3

It is a common practice to perform git pull on dev/staging/production server(s). I frequently do so myself; I perform git pull almost 100 times a day on my production server running linux.

I figure, it's time to make a script to improve that.


pull.sh will do these 3 commands

  • git pull
  • enter my-password (when prompt)
  • service nginx reload

I've tried create my pull.sh here

#!/bin/bash

function pull {
  git pull
  password
  service nginx reload
}


pull ;

Result

After running the script that I have, I still got prompt to input the password.

enter image description here


Any hints / helps / suggestions will be much appreciated !

  • Which application asks you to enter your password? – Orest Hera Oct 9 '15 at 12:57
  • What have you tired. What sites have you visited in the process? This is not exactly a research site in the sense you are looking for. – Mad Physicist Oct 9 '15 at 12:58
  • Every time, I perform git pull it usually prompt me for a password. – kyo Oct 9 '15 at 12:58
  • That would be the remote via ssh most likely. – Mad Physicist Oct 9 '15 at 12:59
  • 1
    Why eval everywhere? – Mad Physicist Oct 9 '15 at 12:59
6

You can use expect script to interact with git authentication:

#!/usr/bin/expect -f
spawn git pull
expect "ass"
send "your_password\r"
interact

It waits for "ass" text (that matches "Password", "password", "passphrase") and then it sends your password.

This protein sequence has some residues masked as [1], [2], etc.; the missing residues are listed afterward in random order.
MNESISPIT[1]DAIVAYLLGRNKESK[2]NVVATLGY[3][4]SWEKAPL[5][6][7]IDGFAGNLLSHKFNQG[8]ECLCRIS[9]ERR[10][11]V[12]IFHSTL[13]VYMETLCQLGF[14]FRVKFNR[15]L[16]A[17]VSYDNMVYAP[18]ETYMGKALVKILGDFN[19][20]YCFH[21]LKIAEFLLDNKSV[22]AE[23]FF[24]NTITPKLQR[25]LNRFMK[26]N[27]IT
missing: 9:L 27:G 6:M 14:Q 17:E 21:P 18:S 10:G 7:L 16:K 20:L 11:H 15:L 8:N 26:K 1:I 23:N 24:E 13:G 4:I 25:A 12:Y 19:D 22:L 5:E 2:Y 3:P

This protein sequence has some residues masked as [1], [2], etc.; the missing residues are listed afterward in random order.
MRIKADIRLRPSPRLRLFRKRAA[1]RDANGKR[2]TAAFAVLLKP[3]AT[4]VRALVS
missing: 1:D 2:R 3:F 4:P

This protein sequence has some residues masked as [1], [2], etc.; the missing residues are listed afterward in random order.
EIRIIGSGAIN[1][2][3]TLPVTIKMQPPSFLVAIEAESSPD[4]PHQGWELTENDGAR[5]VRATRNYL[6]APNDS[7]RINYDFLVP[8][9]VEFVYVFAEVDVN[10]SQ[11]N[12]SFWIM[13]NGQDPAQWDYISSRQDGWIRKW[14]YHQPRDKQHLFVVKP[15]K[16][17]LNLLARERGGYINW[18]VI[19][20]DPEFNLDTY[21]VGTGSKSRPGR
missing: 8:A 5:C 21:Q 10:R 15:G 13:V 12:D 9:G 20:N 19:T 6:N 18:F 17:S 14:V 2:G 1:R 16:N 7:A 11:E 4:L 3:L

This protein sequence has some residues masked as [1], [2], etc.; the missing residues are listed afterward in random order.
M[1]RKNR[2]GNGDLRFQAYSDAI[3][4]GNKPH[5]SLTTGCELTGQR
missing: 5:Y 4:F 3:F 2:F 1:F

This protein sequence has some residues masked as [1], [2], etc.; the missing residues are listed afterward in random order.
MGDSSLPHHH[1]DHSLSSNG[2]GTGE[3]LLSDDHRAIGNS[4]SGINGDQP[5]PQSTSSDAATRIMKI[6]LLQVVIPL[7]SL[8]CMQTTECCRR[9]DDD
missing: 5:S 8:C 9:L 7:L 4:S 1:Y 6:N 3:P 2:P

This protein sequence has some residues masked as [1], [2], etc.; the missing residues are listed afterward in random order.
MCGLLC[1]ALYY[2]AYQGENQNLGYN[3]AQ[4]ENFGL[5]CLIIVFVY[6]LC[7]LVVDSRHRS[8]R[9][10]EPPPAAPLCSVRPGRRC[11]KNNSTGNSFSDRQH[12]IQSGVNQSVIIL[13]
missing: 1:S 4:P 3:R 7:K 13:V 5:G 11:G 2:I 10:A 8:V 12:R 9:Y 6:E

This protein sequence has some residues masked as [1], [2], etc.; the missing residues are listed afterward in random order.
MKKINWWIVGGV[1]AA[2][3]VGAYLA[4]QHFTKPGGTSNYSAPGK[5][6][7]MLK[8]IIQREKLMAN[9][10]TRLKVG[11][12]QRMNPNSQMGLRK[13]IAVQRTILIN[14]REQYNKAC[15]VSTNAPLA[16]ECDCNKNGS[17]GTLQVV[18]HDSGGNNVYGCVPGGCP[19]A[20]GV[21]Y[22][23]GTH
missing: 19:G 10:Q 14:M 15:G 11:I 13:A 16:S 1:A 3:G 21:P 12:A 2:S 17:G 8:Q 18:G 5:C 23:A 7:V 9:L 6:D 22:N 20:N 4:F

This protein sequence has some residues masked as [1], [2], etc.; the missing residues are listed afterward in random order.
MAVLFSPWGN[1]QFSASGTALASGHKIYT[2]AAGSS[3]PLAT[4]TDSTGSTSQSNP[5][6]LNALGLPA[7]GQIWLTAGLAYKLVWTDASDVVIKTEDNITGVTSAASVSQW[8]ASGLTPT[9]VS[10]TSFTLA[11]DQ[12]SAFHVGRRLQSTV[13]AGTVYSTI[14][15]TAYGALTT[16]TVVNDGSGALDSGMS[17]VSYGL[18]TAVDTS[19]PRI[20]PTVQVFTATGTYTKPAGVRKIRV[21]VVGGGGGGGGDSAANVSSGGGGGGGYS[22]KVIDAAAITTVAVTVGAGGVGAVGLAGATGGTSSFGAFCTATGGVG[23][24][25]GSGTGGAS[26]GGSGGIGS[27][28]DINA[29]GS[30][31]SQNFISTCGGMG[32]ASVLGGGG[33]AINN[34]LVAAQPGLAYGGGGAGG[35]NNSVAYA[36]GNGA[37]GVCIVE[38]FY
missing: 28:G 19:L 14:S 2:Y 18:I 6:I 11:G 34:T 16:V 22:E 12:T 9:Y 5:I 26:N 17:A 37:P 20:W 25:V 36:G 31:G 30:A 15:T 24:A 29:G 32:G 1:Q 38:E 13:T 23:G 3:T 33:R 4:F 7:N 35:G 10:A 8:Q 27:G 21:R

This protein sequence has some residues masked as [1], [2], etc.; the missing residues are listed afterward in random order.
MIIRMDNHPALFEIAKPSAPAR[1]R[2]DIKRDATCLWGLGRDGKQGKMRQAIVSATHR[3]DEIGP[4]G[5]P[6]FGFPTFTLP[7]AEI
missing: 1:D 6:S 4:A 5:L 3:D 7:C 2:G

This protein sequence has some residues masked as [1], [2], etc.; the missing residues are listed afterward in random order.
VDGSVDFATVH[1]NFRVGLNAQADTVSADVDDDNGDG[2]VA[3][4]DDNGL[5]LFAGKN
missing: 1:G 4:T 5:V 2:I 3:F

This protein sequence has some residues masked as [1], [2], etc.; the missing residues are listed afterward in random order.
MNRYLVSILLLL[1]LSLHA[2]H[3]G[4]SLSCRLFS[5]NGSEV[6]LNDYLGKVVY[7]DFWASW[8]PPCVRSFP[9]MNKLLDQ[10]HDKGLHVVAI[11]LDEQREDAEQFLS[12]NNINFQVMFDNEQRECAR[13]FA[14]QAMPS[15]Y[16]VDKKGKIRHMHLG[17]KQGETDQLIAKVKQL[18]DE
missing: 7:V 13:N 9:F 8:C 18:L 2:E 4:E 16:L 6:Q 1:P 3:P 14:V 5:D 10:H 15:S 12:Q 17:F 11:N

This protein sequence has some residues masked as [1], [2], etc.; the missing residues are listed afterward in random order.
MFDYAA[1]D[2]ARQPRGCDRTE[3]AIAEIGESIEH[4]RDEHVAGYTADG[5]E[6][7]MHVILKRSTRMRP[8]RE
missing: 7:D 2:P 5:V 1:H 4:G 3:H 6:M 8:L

That script can be called from another bash script that will restart your server:

# Call script directly since the shell knows that it should run it with
# expect tool because of the first script line "#!/usr/bin/expect -f"
./git-pull-helper-script.sh
# Without the first line "#!/usr/bin/expect -f" the file with commands
# may be sent explicitly to 'expect':
expect file-with-commands

# Restart server
service nginx reload
  • This is a legit question, I don't know why 2 people vote it for close. I really appreciated your concern and helps. :) – kyo Oct 9 '15 at 13:12
  • @ihue you need to adjust the prompt string to your "Enter...". – Orest Hera Oct 9 '15 at 13:13
  • Will do. Do you mind explain a little bit what is bin/expect -f ? – kyo Oct 9 '15 at 13:14
  • 1
    #!/usr/local/bin/expect -f it tell to your system to handle the script by expect application: linux.die.net/man/1/expect Expect reads cmdfile for a list of commands to execute. Expect may also be invoked implicitly on systems which support the #! notation by marking the script executable, and making the first line in your script. – Orest Hera Oct 9 '15 at 13:18
  • 1
    This script is not handled by bash. It is interpreted by another application expect. Once the expect script is finished you can run other shell commands as service nginx reload – Orest Hera Oct 9 '15 at 13:22
2

The way to handle a passphrase is to use an ssh agent: that way, you only need to type in your passphrase once.

I have this in my dev user's ~/.bash_profile

# launch an ssh agent at login, so git commands don't need to prompt for password
# ref: http://stackoverflow.com/a/18915067/7552

SSH_ENV=$HOME/.ssh/env

if [[ -f ~/.ssh/id_rsa ]]; then
    function start_agent {
        # Initialising new SSH agent...
        ssh-agent | sed 's/^echo/#&/' > "${SSH_ENV}"
        chmod 600 "${SSH_ENV}"
        source "${SSH_ENV}" > /dev/null
        ssh-add
    }

    # Source SSH settings, if applicable

    if [ -f "${SSH_ENV}" ]; then
        source "${SSH_ENV}" > /dev/null
        agent_pid=$(pgrep ssh-agent)
        (( ${agent_pid:-0} == $SSH_AGENT_PID )) || start_agent
        unset agent_pid
    else
        start_agent
    fi
fi

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